In this investigation, we consider a crack close to and perpendicular to a bimaterial interface. If the crack tip is at the interface then, depending on material properties, the order of the stress singularity will be equal to, less than, or greater than one-half. However, if the crack tip is located any finite distance away from the interface the stress field is square-root singular. Thus, as the crack tip approaches the interface, the stress intensity factor approaches zero (for cases corresponding to a singularity of order less than one-half) or infinity (for a singularity of order greater than one-half). The implication of this behavior is that for a finite applied pressure the crack will either never reach the interface or will reach the interface with vanishing small applied pressure. In this investigation, a cohesive zone model is used in order to model the crack behavior. It is found that the aforementioned anomalous behavior for the crack without a cohesive zone disappears and that the critical value of the applied pressure for the crack to reach the interface is finite and depends on the maximum stress of the cohesive zone model, as well as on the work of adhesion and the Dundurs' parameters.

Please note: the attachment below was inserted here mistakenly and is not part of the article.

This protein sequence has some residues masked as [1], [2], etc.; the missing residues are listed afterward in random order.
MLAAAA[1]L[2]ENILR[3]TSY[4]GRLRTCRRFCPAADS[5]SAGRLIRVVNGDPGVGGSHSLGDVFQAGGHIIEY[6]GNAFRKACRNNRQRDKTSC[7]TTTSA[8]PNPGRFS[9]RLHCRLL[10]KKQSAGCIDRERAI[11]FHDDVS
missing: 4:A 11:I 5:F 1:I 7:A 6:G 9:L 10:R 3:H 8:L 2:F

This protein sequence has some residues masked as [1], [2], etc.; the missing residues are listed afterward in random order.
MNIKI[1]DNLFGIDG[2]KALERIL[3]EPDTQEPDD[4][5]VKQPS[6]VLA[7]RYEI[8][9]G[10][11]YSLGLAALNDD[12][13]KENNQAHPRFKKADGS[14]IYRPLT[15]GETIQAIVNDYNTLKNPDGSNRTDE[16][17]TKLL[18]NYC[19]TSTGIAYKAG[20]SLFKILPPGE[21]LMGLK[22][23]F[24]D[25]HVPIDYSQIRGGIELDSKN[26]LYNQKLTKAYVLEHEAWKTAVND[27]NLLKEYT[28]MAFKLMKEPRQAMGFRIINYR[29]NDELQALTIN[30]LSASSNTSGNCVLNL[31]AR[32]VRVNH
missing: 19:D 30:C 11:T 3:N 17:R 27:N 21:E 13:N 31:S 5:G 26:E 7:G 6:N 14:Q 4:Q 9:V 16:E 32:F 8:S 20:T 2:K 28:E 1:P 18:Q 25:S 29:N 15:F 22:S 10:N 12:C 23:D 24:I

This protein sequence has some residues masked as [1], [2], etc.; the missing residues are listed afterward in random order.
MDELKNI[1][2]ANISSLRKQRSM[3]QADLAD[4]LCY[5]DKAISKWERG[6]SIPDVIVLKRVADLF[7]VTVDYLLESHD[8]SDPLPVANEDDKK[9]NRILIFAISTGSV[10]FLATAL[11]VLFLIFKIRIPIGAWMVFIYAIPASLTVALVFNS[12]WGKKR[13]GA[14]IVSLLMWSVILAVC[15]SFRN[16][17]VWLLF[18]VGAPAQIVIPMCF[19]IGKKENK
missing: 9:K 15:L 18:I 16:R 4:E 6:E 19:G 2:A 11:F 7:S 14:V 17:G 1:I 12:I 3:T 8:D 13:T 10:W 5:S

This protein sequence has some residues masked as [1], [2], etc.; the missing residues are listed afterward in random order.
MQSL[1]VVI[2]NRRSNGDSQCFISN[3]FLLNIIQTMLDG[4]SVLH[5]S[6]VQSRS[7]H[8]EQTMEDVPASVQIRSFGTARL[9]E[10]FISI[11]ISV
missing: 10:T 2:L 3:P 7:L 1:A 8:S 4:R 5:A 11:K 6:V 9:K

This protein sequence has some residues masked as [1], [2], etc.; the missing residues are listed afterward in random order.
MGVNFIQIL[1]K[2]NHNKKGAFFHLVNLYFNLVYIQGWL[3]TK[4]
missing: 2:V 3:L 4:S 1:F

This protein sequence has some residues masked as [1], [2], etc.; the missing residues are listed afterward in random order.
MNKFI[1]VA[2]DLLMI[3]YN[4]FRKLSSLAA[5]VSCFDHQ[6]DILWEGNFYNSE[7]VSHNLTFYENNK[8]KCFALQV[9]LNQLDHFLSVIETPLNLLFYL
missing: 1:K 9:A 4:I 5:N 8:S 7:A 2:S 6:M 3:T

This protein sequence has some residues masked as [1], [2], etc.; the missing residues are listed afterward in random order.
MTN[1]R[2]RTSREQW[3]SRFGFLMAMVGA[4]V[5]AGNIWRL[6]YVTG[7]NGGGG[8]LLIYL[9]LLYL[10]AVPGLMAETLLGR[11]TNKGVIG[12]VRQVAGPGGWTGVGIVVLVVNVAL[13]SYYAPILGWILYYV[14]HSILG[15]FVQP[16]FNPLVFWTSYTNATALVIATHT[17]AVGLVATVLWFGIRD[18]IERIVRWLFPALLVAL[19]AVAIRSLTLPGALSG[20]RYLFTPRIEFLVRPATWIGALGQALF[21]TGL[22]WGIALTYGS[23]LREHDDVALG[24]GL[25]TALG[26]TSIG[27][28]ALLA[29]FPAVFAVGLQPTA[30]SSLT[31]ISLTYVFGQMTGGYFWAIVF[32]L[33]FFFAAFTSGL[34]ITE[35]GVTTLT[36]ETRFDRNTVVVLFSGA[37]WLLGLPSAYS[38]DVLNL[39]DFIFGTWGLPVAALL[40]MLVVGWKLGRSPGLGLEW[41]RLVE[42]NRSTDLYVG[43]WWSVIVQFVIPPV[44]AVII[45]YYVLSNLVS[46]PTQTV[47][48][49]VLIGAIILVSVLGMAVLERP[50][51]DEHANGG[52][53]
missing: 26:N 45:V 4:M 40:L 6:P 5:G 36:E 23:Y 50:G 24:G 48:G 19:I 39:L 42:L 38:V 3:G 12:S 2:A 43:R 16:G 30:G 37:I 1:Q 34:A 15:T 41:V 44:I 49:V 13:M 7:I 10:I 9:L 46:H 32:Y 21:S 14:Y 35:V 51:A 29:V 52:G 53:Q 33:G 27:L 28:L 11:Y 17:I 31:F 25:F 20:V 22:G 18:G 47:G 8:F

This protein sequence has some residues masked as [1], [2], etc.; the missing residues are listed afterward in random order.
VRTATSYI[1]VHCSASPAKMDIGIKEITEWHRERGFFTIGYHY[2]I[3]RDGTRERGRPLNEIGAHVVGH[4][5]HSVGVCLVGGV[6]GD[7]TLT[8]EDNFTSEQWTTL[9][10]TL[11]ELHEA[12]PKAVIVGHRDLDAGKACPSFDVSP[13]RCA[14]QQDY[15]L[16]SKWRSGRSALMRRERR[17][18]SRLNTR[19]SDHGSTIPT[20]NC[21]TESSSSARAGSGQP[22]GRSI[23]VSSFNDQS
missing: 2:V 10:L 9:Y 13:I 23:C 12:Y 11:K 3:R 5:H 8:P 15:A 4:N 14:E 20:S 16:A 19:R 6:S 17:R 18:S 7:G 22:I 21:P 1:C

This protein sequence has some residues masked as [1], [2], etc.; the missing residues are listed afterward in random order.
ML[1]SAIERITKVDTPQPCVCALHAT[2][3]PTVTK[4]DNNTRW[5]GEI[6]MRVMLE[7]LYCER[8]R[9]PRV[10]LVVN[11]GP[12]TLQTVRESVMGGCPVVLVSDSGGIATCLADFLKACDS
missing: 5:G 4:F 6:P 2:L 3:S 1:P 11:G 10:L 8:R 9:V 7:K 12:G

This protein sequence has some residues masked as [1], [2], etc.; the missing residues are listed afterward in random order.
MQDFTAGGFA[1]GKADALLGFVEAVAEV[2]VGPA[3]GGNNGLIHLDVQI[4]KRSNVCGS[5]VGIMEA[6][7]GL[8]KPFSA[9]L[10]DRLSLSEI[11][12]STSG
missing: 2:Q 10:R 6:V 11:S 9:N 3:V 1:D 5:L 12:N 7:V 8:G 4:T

A Crack Close to and Perpendicular to an Interface: Resolution of Anomalous Behavior With a Cohesive Zone
Contributed by the Applied Mechanics Division of ASME for publication in the JOURNAL OF APPLIED MECHANICS. Manuscript received November 6, 2018; final manuscript received December 10, 2018; published online January 8, 2019. Assoc. Editor: Haleh Ardebili.
Adams, G. G. (January 8, 2019). "A Crack Close to and Perpendicular to an Interface: Resolution of Anomalous Behavior With a Cohesive Zone." ASME. J. Appl. Mech. March 2019; 86(3): 031008. https://doi.org/10.1115/1.4042289
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